The contrast between the comments that the readers picked and the ones that NYT picked is telling: The first are all very critical of Israel, while the NYT picks contain a considerable number of strongly pro-Israel comments

    • seafoid
      March 16, 2015, 7:50 pm

      Israel needs media gatekeepers – when it doesn’t have them ie on social media the memes collapse

  13. just
    March 16, 2015, 5:19 pm


    via Max B’s twitter:

    “Likely because @Rudoren proved incapable of covering Palestine, NY Times signs up @diaahadid. A welcome move IMO. …”


    They heard you, James et al!

  14. just
    March 16, 2015, 6:28 pm

    Contact HBO. If they don’t listen, boycott it!

    “HBO is turning “My Promised Land,” Haaretz columnist Ari Shavit’s New York Times best-seller about Israel, into a television documentary.

    “The great hope is that the HBO documentary ‘My Promised Land’ will be able to open people’s minds and hearts to realize once again that, with all its flaws and problems, Israel is a man-made miracle and an astonishing human endeavor,” said Shavit
    HBO chairman and CEO Richard Plepler told the audience Monday at Keshet Media’s third annual INTV conference of global television executives that as soon as he read “My Promised Land,” he wanted it for HBO, Variety reported.

    “When I first approached Ari I told him that I’ve waited my whole adult life to find this book,” Variety quoted Plepler as saying at the Jerusalem conference. “And I thought, my goodness, what a privilege, to capture the essential truths of this book and to make a film that could reach millions of people not only in Israel and the U.S., but all over the world.””


    • seafoid
      March 16, 2015, 7:41 pm

      Doug Stanhope has a line in this monologue about the bots knocking hasbara out of the Shoah as long as the history channel is in operation . Shavit on HBO would be in a similar vein.

      • just
        March 16, 2015, 8:03 pm

        That is a new one for me… hadn’t seen it before, seafoid.


    • a blah chick
      a blah chick
      March 16, 2015, 9:56 pm

      “Israel is a man-made miracle and an astonishing human endeavor,” said Shavit”

      Where else could a man have discovered the life-affirming qualities of sex in public toilets.

  15. seafoid
    March 16, 2015, 7:43 pm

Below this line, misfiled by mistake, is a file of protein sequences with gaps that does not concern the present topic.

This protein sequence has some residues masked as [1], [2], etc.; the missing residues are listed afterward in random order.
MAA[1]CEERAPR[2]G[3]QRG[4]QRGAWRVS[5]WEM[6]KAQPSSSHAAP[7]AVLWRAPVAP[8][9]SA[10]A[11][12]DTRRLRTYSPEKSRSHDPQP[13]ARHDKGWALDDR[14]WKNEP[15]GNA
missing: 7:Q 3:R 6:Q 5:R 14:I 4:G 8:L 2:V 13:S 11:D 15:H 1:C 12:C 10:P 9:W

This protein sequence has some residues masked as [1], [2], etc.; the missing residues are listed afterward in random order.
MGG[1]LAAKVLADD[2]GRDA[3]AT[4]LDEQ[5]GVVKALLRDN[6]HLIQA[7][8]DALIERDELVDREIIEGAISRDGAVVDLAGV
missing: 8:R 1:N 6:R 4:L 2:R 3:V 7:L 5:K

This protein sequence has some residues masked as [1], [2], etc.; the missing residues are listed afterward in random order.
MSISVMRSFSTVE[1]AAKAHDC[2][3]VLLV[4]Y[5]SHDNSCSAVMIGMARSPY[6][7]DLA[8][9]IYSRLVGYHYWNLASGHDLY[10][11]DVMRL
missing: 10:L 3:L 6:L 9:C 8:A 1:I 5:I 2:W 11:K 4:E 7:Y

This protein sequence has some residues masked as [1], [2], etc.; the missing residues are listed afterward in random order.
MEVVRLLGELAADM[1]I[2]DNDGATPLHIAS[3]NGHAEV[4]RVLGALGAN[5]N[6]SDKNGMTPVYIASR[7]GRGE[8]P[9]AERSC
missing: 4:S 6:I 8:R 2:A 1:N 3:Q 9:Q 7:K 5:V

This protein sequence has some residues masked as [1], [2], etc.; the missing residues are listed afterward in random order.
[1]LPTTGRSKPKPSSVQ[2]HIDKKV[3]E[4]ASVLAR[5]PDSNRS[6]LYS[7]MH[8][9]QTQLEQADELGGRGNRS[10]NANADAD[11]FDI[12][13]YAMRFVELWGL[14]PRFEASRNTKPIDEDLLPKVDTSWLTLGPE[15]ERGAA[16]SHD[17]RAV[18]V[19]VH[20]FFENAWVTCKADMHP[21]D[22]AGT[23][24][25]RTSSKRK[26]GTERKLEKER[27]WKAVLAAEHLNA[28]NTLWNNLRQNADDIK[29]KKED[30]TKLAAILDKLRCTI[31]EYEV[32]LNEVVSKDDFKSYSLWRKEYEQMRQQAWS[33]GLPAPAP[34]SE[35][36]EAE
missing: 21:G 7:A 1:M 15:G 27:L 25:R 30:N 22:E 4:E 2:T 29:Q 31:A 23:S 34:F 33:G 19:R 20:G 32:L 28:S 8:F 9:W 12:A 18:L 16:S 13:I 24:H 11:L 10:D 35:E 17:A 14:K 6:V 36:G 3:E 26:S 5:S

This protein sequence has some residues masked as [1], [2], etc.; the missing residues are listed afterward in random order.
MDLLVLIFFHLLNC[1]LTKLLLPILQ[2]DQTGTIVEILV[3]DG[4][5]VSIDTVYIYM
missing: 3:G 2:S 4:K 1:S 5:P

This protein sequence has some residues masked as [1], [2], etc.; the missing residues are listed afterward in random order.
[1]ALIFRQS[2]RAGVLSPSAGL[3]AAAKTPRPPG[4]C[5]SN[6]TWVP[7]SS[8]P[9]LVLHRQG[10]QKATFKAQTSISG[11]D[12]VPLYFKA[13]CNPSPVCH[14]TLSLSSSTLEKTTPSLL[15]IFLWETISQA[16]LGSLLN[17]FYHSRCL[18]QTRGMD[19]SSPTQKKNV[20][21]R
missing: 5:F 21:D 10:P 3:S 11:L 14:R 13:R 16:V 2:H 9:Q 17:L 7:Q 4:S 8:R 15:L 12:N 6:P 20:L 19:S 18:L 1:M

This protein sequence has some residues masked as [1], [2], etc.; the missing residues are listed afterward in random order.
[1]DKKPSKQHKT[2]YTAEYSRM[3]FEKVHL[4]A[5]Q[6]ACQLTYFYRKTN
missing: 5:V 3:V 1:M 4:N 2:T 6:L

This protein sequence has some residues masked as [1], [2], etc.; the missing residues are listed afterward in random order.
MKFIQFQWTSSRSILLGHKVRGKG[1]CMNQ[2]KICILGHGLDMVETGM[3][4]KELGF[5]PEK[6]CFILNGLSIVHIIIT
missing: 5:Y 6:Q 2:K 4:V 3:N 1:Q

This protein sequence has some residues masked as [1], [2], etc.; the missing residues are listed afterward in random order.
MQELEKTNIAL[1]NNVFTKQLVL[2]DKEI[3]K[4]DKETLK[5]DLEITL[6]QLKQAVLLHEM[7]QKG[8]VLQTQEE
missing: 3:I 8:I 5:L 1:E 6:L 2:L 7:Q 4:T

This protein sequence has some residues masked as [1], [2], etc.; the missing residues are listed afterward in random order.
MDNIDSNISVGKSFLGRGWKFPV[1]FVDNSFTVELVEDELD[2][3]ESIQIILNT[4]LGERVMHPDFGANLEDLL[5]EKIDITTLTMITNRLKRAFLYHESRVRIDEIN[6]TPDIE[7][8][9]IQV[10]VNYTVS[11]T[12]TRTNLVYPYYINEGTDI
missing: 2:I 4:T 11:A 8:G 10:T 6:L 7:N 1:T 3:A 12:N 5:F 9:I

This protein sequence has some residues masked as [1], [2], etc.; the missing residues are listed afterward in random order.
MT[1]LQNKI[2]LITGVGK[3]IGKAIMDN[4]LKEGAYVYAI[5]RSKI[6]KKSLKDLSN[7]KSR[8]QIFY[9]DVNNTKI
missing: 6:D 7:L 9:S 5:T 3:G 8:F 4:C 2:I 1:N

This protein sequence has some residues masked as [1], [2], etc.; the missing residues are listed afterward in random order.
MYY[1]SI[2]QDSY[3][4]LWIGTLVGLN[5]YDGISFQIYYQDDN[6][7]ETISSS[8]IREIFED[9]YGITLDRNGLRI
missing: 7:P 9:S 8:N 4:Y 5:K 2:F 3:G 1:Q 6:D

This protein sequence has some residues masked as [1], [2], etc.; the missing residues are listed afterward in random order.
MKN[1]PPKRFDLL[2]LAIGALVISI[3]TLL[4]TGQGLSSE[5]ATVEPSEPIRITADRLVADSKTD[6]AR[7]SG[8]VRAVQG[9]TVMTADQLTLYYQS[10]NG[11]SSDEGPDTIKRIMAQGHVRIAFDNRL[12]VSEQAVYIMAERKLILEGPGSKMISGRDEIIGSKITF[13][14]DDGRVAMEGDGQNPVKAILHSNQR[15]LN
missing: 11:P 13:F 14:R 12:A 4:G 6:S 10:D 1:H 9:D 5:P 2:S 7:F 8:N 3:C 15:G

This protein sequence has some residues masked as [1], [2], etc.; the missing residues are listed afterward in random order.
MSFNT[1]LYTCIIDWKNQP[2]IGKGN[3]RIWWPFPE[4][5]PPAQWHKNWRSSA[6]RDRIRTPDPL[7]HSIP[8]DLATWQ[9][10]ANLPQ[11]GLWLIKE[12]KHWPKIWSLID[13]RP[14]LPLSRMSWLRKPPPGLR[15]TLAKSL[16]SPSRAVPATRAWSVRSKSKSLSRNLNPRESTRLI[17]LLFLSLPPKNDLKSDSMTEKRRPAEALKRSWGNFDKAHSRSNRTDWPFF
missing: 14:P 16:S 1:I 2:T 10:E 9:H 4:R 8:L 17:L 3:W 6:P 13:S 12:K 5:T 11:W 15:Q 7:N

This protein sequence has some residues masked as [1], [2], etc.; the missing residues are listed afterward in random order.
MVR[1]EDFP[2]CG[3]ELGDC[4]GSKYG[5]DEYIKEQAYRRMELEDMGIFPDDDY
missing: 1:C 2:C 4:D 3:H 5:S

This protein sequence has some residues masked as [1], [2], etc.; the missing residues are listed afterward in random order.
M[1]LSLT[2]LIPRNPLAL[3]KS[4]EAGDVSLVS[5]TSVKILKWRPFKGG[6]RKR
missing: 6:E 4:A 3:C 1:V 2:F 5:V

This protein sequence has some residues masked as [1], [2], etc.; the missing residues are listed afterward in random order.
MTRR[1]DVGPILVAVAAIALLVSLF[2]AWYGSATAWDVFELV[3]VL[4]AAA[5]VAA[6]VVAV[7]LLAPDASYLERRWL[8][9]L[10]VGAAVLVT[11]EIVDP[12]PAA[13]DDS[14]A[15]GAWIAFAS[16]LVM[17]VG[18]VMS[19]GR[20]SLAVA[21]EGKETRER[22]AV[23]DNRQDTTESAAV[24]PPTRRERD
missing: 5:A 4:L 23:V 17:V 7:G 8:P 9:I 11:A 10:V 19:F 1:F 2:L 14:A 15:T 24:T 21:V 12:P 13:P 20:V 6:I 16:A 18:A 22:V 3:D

“They warn that a peace agreement might eventually pose “the challenge of someday uprooting Israelis, who are now raising a second and third generation in contested areas.” –

    Better not to do anything until some iteration of ISIS turns up and cuts the Gordian knot. Right, Israel ?

  16. seafoid
    March 16, 2015, 8:25 pm

    The NYT is supposed to be the paper of record, right ?
    Take it away , Mahmoud Darwish

    Record! I am an Arab
    And my identity card is number fifty thousand
    I have eight children
    And the ninth is coming after a summer
    Will you be angry?

    I am an Arab
    Employed with fellow workers at a quarry
    I have eight children
    I get them bread
    Garments and books from the rocks..
    I do not supplicate charity at your doors
    Nor do I belittle myself at the footsteps of your chamber
    So will you be angry?

    Record! I am an Arab
    I have a name without a title
    Patient in a country
    Where people are enraged
    My roots
    Were entrenched before the birth of time
    And before the opening of the eras
    Before the pines, and the olive trees
    And before the grass grew
    My father.. descends from the family of the plow
    Not from a privileged class
    And my grandfather..was a farmer
    Neither well-bred, nor well-born!
    Teaches me the pride of the sun
    Before teaching me how to read
    And my house is like a watchman’s hut
    Made of branches and cane
    Are you satisfied with my status?
    I have a name without a title!

    Record! I am an Arab
    You have stolen the orchards of my ancestors
    And the land which I cultivated
    Along with my children
    And you left nothing for us
    Except for these rocks..
    So will the State take them
    As it has been said?! Therefore!
    Record on the top of the first page:
    I do not hate people
    Nor do I encroach
    But if I become hungry
    The usurper’s flesh will be my food
    Beware.. Beware..
    Of my hunger
    And my anger! –

    • just
      March 16, 2015, 8:39 pm

      Thanks, seafoid.

      “Had it not been for his untimely death, March 13th 2015 would have marked Mahmoud Darwish’s 74th birthday although even after his death his work and vision remain alive in many Palestinians today. In al-Birwa Park in Ramallah, the museum stands as a small but significant tribute to a man whose life work was devoted to the struggle for Palestinian rights. Inscribed at the monument alongside his tomb are the words ‘From Palestine to Mahmoud Darwish’.”